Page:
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"Lectio divina is an authentic source of Christian spirituality recommended by our Rule. We therefore practice it every day, so that we may develop a deep and genuine love for it, and so that we may grow in the surpassing knowledge of Christ. In this way we shall put into practice the Apostle Paul’s commandment, which is mentioned in our Rule: “Let the sword of the spirit, the Word of God, live abundantly in your mouth and in your hearts; and whatever you must do, do it in the name of the Lord.”

 Carmelite Constitutions (No. 82)

Lectio Divina: John 1,19-28

Lectio Divina: 
Monday, January 2, 2017

Christmas Time

1) Opening prayer

All-powerful Father,
you sent your Son Jesus Christ
to bring the new light of salvation to the world.
May he enlighten us with his radiance,
who lives and reigns with you and the Holy Spirit,
one God, for ever and ever. Amen.

2) Gospel Reading - John 1,19-28

This was the witness of John, when the Jews sent to him priests and Levites from Jerusalem to ask him, 'Who are you?'

He declared, he did not deny but declared, 'I am not the Christ.' So they asked, 'Then are you Elijah?' He replied, 'I am not.' 'Are you the Prophet?' He answered, 'No.' So they said to him, 'Who are you? We must take back an answer to those who sent us. What have you to say about yourself?' So he said, 'I am, as Isaiah prophesied: A voice of one that cries in the desert: Prepare a way for the Lord. Make his paths straight!' Now those who had been sent were Pharisees, and they put this question to him, 'Why are you baptising if you are not the Christ, and not Elijah, and not the Prophet?'

John answered them, 'I baptise with water; but standing among you - unknown to you - is the one who is coming after me; and I am not fit to undo the strap of his sandal.' This happened at Bethany, on the far side of the Jordan, where John was baptising.

3) Reflection

• Today’s Gospel speaks about the witness of John the Baptist. The Jews sent “priests and Levites” to question him. In the same way, some years later, they sent persons to control the activity of Jesus (Mk 3, 22). There is a very great resemblance between the responses of the people regarding Jesus and the questions which the authority addresses to John. Jesus asks the Disciples: Whom do people say that I am?” They answered: “Elijah, John the Baptist, Jeremiah, one of the Prophets” (cf. Mk 8, 27-28). The authority address the same questions to Jesus: Are you the Messiah, or Elijah, the Prophet?” John responds by quoting the Prophet Isaiah: “I am a voice of one who cries in the desert: Prepare a way for the Lord”. The other three Gospels contain the same affirmation concerning John: he is not the Messiah, but he has come to prepare the coming of the Messiah (cf. Mk 1, 3; Mt 3,3; Lk 3, 4). The four Gospels give great attention to the activity and the witness of John the Baptist. Which is the reason that they insist so much in saying that John is not the Messiah?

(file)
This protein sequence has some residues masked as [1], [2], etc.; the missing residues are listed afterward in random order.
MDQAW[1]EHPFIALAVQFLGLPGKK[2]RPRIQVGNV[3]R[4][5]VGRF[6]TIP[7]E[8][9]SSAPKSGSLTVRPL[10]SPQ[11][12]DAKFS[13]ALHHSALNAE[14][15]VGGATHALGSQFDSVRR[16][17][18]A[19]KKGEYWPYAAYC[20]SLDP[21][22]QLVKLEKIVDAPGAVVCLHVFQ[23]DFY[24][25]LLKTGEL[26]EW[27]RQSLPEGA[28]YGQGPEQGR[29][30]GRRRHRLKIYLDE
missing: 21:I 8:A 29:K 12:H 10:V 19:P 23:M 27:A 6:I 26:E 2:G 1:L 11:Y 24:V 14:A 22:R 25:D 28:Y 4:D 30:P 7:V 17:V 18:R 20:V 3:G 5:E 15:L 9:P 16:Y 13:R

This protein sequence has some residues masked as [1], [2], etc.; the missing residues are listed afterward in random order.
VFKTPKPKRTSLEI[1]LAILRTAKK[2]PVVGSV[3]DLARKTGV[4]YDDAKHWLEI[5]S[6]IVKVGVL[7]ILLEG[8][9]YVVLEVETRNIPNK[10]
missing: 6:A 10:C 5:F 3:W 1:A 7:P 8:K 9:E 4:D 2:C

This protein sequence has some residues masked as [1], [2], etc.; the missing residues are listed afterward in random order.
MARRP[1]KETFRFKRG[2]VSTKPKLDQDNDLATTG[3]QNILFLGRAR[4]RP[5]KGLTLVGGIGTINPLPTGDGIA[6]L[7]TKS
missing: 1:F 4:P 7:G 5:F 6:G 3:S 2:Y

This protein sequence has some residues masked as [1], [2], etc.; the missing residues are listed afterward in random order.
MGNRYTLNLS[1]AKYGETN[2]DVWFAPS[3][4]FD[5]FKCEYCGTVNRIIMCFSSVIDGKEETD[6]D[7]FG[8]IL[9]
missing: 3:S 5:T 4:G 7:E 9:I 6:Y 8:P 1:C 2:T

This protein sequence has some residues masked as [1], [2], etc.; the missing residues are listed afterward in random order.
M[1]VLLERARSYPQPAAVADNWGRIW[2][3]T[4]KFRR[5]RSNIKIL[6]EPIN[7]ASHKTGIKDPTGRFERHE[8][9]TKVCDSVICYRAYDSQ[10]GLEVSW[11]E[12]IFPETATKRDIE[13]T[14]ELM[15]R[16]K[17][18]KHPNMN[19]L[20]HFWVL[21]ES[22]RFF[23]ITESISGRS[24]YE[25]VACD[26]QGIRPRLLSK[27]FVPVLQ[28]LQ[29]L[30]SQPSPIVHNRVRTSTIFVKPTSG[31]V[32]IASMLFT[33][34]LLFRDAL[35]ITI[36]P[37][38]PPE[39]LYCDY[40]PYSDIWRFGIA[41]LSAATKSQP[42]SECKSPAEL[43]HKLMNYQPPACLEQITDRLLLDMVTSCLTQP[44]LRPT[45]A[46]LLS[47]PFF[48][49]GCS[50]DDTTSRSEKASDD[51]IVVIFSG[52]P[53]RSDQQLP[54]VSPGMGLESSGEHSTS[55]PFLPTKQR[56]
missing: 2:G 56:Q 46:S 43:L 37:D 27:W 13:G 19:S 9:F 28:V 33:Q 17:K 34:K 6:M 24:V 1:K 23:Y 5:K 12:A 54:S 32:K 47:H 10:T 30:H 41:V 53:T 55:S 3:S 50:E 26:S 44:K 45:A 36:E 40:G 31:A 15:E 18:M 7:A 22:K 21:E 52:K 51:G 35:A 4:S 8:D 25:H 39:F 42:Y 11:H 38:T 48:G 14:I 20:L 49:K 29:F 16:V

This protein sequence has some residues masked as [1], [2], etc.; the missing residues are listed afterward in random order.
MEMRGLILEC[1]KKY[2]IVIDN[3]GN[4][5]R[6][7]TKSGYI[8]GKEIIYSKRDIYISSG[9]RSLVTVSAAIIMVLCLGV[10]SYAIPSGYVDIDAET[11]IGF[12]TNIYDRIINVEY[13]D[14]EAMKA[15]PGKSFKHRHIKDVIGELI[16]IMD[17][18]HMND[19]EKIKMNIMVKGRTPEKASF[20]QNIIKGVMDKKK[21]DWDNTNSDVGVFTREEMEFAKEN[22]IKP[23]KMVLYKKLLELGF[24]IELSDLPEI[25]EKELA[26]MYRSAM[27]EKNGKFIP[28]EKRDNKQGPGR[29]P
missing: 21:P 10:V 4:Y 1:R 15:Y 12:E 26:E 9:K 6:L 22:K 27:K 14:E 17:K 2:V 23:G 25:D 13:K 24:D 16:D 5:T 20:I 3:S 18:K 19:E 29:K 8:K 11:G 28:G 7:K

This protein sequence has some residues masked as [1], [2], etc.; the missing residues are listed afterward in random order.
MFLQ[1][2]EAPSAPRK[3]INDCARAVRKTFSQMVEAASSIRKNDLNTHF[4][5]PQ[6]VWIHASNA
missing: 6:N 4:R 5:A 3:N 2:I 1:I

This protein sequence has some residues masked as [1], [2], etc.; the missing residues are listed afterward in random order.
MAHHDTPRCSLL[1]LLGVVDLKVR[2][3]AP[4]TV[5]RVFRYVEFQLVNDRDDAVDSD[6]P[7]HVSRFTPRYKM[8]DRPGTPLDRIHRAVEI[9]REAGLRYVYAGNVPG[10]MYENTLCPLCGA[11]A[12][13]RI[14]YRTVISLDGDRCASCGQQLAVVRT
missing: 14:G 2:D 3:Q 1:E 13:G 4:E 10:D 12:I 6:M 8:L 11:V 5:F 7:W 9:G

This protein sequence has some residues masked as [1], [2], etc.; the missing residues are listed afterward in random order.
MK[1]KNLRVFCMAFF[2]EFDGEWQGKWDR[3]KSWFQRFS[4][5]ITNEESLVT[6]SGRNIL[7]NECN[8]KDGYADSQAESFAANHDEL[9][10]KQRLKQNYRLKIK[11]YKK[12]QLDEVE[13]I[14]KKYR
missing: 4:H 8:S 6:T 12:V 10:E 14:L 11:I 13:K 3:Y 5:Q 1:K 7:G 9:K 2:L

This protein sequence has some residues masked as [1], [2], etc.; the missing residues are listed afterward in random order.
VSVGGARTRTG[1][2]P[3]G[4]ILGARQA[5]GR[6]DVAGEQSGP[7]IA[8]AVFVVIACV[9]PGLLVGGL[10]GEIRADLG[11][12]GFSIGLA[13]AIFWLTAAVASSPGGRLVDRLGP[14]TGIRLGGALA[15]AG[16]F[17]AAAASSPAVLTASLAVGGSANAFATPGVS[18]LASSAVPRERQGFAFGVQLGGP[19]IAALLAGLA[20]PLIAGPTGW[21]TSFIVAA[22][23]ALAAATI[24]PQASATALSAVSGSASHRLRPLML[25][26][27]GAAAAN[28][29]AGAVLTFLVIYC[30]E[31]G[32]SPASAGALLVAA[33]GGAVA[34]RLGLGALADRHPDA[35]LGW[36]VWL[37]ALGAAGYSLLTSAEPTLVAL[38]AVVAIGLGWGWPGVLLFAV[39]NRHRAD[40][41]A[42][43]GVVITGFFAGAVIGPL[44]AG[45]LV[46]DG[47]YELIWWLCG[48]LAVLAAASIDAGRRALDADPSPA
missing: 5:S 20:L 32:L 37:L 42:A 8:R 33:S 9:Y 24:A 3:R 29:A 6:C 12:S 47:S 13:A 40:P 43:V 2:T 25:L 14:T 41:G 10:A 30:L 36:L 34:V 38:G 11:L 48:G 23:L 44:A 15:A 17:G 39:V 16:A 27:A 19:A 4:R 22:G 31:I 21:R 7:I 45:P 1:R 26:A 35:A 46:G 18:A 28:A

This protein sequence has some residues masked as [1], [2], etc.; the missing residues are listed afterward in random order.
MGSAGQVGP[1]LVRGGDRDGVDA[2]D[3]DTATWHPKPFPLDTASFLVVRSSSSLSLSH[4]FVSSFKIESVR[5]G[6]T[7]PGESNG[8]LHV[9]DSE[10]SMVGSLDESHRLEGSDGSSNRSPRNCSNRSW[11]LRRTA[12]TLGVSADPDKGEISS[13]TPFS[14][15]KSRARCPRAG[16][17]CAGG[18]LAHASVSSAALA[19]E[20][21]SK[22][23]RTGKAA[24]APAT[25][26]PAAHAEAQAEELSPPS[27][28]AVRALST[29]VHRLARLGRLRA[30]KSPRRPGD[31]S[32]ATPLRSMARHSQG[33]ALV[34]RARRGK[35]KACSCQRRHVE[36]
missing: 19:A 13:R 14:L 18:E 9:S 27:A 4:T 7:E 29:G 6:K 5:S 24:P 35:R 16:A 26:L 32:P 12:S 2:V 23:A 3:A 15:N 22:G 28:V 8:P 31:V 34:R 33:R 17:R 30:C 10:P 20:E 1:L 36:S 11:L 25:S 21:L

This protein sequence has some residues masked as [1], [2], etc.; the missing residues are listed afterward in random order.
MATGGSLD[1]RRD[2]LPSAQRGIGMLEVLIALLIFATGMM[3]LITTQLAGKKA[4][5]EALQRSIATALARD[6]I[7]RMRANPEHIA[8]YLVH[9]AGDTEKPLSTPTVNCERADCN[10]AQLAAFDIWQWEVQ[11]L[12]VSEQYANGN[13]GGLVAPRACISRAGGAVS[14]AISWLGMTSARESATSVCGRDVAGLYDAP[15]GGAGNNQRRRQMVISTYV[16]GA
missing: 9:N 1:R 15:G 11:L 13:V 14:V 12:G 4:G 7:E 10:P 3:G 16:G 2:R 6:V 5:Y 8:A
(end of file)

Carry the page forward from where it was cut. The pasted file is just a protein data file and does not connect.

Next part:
• John the Baptist was put to death by Herod around the year 30. But up to the end of the first century, the time when the Fourth Gospel was written, John continued to be considered a leader among the Jews. And also after his death, the souvenir of John continued to have a strong influence in the living out of the faith of the people. He was considered a prophet (Mk 11,32). He was the first great prophet who appeared after centuries of the absence of prophets. Many considered him as the Messiah. When in the year 50, Paul passed through Ephesus, in Asia Minor, he found a group of persons who had been baptized with the baptism of John (cf. Acts 19, 1-4). Because of this, it was important to spread the witness of John the Baptist himself saying that he was not the Messiah and instead to indicate Jesus as the Messiah. And thus, John himself contributed to radiate better the Good News of Jesus.

• “How is it that you baptize if you are neither the Messiah, nor Elijah, nor the prophet? The response of John is another affirmation with which he indicates that Jesus is the Messiah: “ I baptize with water, but standing among you, unknown to you, is one who is coming after me; and I am not fit to undo the strap of his sandal”. And a bit ahead (Jn 1, 33), John refers to the prophecies which announced the effusion of the Spirit in the Messianic times: “The one on whom you will see the Spirit descend and rest upon him, is the one who is to baptize with the Holy Spirit” (cf. Is 11, 1-9; Ez 36, 25-27; Joel 3, 1-2).

4) Personal questions

• In your life have you had a John Baptist who has prepared the way in you to receive Jesus?

• John was humble. He did not try to make himself greater than what he was. In reality: Have you been a Baptist for someone?

5) Concluding prayer

The whole wide world
has seen the saving power of our God.
Acclaim Yahweh, all the earth,
burst into shouts of joy! (Ps 98,3-4)

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As Carmelites We live our life of allegiance to Jesus Christ and to serve Him faithfully with a pure heart and a clear conscience through a commitment to seek the face of the living God (the contemplative dimension of life), through prayer, through fraternity, and through service (diakonia). These three fundamental elements of the charism are not distinct and unrelated values, but closely interwoven. 

All of these we live under the protection, inspiration and guidance of Mary, Our Lady of Mount Carmel, whom we honor as "our Mother and sister." 

 



date | by Dr. Radut